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Copper for outwale cap

Discussion in 'Wood and Canvas' started by Stmcglynn, Aug 15, 2021.

  1. Stmcglynn

    Stmcglynn Curious about Wooden Canoes

    Hello everyone,

    Does anyone know the ideal thickness for a copper outwale cap?

    Thank you in advance,
     
  2. Michael Grace

    Michael Grace Lifetime Member

    Curious - what’s an outwale cap?
     
  3. patrick corry

    patrick corry Enthusiastic about Wooden Canoes

    Like the cap on the outwales of this 20' Island Falls canoe I presume?
    [​IMG]
     
    Stmcglynn likes this.
  4. OP
    OP
    Stmcglynn

    Stmcglynn Curious about Wooden Canoes

    That’s correct Patrick, the copper nose.
     
  5. Michael Grace

    Michael Grace Lifetime Member

    Oh, I see. More commonly (at least to my ears and eyes), a “cap” refers to either the wooden top and outside caps of closed-gunwale canoes, or short decorative wooden caps that cover the tops of inwales and outwales alongside the decks (perhaps best known from Kennebec and Morris). What you’re referring to is just a piece of sheet copper, sometimes brass, cut to shape and bent around the ends of the outwales. Thickness about 0.5 to 0.75 mm or so? I’ve never measured it but I could try to measure one on an old EM White tomorrow.

    This is not a common feature among canoe manufacturers. Most builders left the ends of the outwales just as they were, but this is one of the unusual features of EM White canoes (in his earliest ones, back in the late 1800s, he used leather). Today Jerry Stelmok, proprietor of the Island Falls Canoe Company, builds canoes from original EM White forms, and he finishes the canoes up with this feature.

    Attached is an image of one of my Whites, showing this and another piece of brass (brass in this canoe) that extends a bit onto the deck. The wrap-around piece is hammered into a lip over the outwales. I mention this because on other Whites it is narrower and not formed up over the top edges. Different styles at different times or maybe by different workmen?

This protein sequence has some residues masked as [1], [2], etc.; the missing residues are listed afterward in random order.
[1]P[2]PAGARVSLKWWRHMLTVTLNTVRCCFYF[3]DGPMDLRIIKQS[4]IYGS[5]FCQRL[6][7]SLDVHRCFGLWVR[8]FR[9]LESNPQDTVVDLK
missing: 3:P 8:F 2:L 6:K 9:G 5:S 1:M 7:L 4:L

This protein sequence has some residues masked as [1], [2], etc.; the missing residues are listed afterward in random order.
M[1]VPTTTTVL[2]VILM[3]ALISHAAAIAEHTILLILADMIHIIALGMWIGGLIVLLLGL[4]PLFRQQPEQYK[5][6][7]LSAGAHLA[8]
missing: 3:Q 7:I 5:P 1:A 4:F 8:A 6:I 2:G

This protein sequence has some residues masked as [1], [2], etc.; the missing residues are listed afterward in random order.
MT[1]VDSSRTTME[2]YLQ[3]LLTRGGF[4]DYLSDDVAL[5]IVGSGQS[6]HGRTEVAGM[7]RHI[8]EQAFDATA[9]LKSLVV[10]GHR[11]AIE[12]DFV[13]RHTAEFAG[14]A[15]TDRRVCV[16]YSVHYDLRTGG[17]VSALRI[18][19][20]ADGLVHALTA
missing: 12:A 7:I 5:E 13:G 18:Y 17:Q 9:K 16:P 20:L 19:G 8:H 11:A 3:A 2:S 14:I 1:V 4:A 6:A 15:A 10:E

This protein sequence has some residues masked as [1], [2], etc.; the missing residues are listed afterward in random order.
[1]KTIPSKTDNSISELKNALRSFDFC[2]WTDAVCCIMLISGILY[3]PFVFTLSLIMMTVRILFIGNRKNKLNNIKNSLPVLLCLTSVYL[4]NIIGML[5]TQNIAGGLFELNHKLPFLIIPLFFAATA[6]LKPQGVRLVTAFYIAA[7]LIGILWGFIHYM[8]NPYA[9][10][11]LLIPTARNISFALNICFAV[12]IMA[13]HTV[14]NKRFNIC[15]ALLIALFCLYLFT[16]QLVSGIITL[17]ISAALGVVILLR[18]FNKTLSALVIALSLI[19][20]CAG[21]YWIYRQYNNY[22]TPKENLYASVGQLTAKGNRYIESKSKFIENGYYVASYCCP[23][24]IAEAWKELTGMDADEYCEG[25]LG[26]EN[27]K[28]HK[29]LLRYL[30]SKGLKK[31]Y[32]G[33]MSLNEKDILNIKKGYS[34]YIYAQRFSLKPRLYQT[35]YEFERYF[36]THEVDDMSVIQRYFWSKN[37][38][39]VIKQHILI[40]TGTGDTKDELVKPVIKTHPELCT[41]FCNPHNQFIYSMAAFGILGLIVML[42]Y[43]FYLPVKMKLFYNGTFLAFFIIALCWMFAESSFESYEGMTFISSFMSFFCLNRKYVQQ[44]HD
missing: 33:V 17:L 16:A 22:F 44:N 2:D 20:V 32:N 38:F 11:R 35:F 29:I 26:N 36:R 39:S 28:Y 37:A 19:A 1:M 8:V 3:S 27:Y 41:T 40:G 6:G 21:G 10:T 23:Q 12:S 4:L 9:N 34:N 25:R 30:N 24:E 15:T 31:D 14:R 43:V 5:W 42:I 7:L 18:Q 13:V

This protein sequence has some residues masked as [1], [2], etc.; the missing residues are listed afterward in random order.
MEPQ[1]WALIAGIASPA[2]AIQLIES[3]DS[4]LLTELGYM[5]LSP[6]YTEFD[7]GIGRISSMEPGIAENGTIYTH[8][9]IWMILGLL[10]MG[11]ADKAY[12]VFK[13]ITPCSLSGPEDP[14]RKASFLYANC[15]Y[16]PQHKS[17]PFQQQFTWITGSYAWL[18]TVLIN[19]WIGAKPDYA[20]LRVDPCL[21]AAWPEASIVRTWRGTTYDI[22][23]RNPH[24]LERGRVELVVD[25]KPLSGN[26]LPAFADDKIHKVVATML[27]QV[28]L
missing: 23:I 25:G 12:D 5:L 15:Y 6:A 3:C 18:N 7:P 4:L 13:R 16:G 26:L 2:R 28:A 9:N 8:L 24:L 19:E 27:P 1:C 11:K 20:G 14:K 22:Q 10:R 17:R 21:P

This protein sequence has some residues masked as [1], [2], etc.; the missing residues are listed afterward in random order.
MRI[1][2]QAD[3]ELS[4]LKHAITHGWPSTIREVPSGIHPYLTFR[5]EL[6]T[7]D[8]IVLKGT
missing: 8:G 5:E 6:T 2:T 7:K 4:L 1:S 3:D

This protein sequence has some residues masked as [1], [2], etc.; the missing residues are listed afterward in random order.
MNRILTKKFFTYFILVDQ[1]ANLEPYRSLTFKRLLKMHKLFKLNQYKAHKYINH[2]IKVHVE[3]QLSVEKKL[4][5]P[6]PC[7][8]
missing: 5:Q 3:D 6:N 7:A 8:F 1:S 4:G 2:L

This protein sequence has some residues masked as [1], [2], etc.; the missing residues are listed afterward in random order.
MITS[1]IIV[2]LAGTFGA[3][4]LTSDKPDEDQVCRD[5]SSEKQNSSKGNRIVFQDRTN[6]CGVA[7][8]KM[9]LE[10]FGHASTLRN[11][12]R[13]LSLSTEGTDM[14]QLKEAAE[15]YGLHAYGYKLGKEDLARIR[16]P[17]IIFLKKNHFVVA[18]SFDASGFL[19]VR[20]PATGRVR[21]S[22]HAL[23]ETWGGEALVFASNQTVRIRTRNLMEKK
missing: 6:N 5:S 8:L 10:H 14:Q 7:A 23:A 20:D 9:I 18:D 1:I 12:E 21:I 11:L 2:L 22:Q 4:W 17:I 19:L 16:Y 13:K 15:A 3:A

Michael

    8ED370C1-3D02-4B9C-BF91-942BD572AE4D.jpeg
     
    Last edited: Aug 16, 2021
  6. Andre Cloutier

    Andre Cloutier Firestarter. Wicked Firestarter.

    dont fret the terminology, i would think something around 20 ga in copper would be workable.
     
  7. MGC

    MGC Scrapmaker

    Rollin Thurlow also finishes some of his canoes with this feature. Take a look at one of his Travelers. Follow Andres lead. If you need a complete fold pattern I have one at home on a sketch pad. I'll be back to NYS on the weekend. PM me with an Email if you need it and I'll shoot it across to you.
    It's a nice feature. I never sweat turning the Traveler on it's tips because of it and when I hear that bugger bouncing of a rock behind me on a carry I don't have deck damage trauma. It's a nice feature for a boat that get's used.
     
  8. Michael Grace

    Michael Grace Lifetime Member

    Yeah, don’t sweat the terminology. Just needed to know what you were referring to. Anyway, unfortunately I found that I don’t have calipers here for measuring.

    Here’s another thread with a photo showing how White did the ends. Judging by the canoe’s tag, this is from the same era as the one I posted before. Odd the the center piece appears to be iron… maybe replaced?

    http://forums.wcha.org/index.php?threads/e-m-white-deck-plate-out-there.13614/

    Michael
     
  9. OP
    OP
    Stmcglynn

    Stmcglynn Curious about Wooden Canoes

    Sounds good! Ace hardware has a great option, a piece that is about 6”x10”, which would probably serve for 1.5 canoes(?)

    either way, I’ve followed Rollins approach at joining the decks with the stem and the in and out wales, so the in and out wales extend a bit (preventing a smooth stem band transition from stem to deck).

    Thank you all!
     

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